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Health Minister Robin Swann has marked International Pathology Day by stating his commitment to delivering a modern, sustainable, world-class pathology service in Northern Ireland.

Health and Social Care pathology services underpin all HSC clinical services, providing a range of diagnostics within the laboratory setting, with an estimated 70-80% of patient diagnoses and around 95% of all clinical pathways depending on a pathology result.

The Minister has today published a Departmental Policy Statement on Transforming HSC pathology services which sets out plans for modernising pathology services in the region, including the ‘Blueprint Programme’ to explore options for regionalising pathology management services.

Minister Swann said: “I wish to mark the occasion of International Pathology Day by putting on record my vision for the delivery of modern, sustainable, world-class pathology services for Northern Ireland. My department is preparing to commence a  programme of work in 2022 to produce a detailed blueprint for moving to a single, regional HSC pathology service management structure, which works in partnership with other HSC organisations, is supported by modern information systems and infrastructure and which works more efficiently and effectively to deliver patient and service user benefits.”

Pathology services in Northern Ireland cost around £100m to deliver each year and employ over 1,100 staff, providing a 24/7 service and carrying out more than 40m diagnostic tests across the region.

Minster Swann continued “Pathology services are critical to our health service and the dedication and hard work of our regional pathology workforce in Northern Ireland is second to none. I want show my appreciation of that workforce by delivering a modern, agile and innovative pathology service to be proud of and which is fully equipped to respond to the healthcare needs of our population both now and in the future.”

To further demonstrate his commitment to pathology services here, the Minister is also pleased to announce that a new innovative digital pathology system has recently gone live in laboratory sites across Northern Ireland.

The Minister continued: “These programmes will go hand in hand with the Laboratory Information Management System (LIMS) which I launched at the Ulster Hospital in September. The addition of a new digital pathology solution in labs across the region is a further example of pathology transformation in practice. I wish to congratulate all those involved in this tremendous achievement which will revolutionise pathology working practices and is another significant step on the journey to implementing a world class digital healthcare service for Northern Ireland.”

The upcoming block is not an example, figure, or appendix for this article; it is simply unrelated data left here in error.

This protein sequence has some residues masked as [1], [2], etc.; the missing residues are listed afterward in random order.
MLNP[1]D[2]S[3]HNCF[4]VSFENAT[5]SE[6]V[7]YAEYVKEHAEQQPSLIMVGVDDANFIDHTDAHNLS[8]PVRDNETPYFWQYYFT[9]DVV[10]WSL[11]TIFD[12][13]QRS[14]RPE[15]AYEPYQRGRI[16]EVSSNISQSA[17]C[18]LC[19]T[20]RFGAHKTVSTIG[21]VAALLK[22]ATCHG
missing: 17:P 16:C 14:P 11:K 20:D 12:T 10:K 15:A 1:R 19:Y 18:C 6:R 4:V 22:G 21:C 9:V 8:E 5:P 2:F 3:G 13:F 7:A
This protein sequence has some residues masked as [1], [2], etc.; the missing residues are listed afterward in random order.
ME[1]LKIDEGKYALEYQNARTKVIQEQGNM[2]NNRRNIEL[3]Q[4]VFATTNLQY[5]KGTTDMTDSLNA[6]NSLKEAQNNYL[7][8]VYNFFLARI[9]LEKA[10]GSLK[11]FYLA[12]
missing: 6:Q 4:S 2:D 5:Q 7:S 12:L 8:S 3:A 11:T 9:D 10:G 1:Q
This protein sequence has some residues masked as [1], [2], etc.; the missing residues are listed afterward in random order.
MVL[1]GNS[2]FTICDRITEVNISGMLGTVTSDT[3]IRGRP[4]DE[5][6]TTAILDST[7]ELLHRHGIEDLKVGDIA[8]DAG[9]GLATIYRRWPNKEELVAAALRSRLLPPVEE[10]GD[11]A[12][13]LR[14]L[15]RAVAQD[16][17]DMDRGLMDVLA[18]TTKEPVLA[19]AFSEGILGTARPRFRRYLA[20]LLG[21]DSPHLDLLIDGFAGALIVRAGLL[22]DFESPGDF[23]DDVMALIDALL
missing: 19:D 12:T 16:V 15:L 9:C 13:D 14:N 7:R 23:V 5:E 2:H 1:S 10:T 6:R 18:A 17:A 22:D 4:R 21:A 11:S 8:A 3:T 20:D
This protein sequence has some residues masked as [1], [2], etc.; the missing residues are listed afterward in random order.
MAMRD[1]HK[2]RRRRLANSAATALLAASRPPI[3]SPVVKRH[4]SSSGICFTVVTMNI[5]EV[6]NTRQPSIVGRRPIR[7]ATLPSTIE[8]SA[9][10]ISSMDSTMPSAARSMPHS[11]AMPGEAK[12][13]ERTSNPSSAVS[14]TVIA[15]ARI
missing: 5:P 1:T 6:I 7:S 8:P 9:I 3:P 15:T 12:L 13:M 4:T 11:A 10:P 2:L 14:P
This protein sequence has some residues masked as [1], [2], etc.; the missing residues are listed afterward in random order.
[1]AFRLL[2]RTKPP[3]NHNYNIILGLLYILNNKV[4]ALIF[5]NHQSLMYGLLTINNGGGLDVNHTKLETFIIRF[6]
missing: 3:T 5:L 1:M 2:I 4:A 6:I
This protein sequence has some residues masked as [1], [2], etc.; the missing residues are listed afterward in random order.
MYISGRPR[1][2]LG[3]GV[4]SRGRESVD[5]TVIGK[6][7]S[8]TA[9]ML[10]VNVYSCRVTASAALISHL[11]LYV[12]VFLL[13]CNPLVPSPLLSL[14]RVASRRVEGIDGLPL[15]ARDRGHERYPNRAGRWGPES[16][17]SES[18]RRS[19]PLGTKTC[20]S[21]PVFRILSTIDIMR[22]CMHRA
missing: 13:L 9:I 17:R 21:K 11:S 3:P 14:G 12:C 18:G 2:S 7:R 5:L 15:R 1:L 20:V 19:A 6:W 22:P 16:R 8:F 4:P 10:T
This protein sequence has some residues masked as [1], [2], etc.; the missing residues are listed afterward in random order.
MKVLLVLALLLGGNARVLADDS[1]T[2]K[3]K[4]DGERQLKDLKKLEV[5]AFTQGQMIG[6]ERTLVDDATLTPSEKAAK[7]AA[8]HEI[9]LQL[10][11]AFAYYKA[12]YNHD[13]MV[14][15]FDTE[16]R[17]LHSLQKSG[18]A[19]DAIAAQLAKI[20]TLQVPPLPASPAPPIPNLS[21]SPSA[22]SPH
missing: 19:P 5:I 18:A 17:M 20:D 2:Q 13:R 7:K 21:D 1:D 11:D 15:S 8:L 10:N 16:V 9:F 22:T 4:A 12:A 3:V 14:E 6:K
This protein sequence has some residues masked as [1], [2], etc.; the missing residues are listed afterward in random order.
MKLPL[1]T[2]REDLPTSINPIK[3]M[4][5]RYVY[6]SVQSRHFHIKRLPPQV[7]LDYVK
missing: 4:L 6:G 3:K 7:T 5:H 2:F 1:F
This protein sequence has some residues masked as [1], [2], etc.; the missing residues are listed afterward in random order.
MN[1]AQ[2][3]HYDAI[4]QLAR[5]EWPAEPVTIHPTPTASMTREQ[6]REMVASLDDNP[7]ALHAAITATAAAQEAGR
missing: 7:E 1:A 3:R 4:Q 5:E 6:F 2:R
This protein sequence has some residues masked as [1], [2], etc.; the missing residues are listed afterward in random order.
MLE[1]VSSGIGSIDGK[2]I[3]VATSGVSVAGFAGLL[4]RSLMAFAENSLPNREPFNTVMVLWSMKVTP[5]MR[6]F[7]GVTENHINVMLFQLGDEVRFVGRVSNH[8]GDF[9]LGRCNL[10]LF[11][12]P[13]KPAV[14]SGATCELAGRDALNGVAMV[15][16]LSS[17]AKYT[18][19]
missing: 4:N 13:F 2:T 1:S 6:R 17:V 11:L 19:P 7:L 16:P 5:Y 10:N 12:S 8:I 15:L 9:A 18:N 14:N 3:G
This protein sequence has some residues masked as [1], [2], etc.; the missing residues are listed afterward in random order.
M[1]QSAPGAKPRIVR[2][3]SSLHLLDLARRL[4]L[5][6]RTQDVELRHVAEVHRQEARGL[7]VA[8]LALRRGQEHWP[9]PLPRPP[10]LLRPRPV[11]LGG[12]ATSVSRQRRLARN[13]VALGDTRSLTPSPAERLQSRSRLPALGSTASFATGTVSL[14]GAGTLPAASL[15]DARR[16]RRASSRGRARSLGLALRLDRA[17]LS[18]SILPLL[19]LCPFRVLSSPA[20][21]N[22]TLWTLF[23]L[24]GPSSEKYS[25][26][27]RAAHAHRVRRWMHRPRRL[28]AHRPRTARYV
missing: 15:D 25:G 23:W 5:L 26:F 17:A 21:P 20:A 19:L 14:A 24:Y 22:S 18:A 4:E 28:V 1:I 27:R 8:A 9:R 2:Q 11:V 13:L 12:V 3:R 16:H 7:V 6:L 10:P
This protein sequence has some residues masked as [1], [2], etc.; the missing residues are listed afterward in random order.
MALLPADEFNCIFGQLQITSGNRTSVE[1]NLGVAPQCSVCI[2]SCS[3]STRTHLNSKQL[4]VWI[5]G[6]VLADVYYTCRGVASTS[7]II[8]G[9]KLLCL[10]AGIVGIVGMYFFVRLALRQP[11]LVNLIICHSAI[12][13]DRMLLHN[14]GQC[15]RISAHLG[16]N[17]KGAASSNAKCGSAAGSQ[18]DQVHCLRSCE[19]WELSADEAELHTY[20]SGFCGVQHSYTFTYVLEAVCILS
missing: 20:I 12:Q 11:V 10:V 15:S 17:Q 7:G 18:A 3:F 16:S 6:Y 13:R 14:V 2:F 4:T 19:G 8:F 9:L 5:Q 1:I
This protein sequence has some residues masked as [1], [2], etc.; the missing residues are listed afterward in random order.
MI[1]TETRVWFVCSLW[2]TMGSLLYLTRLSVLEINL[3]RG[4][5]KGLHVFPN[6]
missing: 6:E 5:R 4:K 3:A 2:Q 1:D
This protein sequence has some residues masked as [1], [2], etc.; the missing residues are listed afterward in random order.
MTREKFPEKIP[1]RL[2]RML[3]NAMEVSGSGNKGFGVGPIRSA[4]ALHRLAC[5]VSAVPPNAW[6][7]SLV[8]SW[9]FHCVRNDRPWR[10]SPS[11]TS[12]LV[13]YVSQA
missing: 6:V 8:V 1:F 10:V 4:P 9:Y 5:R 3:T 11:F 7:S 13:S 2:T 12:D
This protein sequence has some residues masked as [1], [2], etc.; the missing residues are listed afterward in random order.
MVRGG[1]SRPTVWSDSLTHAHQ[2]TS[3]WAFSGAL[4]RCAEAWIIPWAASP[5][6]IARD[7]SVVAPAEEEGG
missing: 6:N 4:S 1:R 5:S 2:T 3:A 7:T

Northern Ireland is an early adopter of digital pathology and the first in the UK to implement this as an enterprise imaging service to include radiology and digital pathology within the same system, providing benefits to patients, staff and the wider service. Benefits include a single regional view of all histopathology imaging accessible from anywhere within the HSC, faster and more accurate measurements and quantifications, digital enhancement of image features and improved training and research capability.

Dr Clare McGalie, who is responsible for the Digital Pathology Project said; “My colleagues and I across the region and within the Pathology Network and BSO ITS welcome this commitment to support pathology services. I also wish to thank the Health Minister for raising the profile of our Digital Pathology Project.  Digital pathology allows for new ways of working that will lead to a more sustainable pathology service and enable further transformation. Through this project, all four cellular pathology laboratories in Northern Ireland are now united by a single digital pathology solution which makes case review and preparation for multidisciplinary meetings much more efficient, ultimately improving the quality of patient care.”

Reform of Northern Ireland pathology services was recognised as a Departmental transformation priority in the 2016 strategy document Health and Wellbeing 2026 – Delivering Together. Since then, the Department has been working with the Health and Social Care Board (HSCB) and the Pathology Network NI on a programme of comprehensive reforms to management structures, information systems and service delivery to modernise pathology services. A consultation in 2016 noted that laboratory tests underpin the vast majority of patient diagnoses, and that demand will grow as HSC services respond to the needs of an ageing population, advances in cancer medicine, and the spread of genetic testing and precision medicine. However, the global pandemic put these transformation plans temporarily on hold. COVID-19 has placed further unprecedented demands on HSC pathology services, which are primarily responsible for providing the Pillar 1 SARS-CoV-2 testing response in Northern Ireland.

In conclusion, the Minister said: “Efficiently managed, well-resourced and modern pathology services are vital to the ongoing effective delivery of the COVID-19 testing strategy and are a key enabler to the success of HSC Rebuild Plans and service transformation priorities, including the Elective Care Framework and the Cancer Strategy. Reform of pathology services also presents an opportunity to generate significant savings for reinvestment, in order to equip these vital services to continue to underpin our HSC system for the future.”

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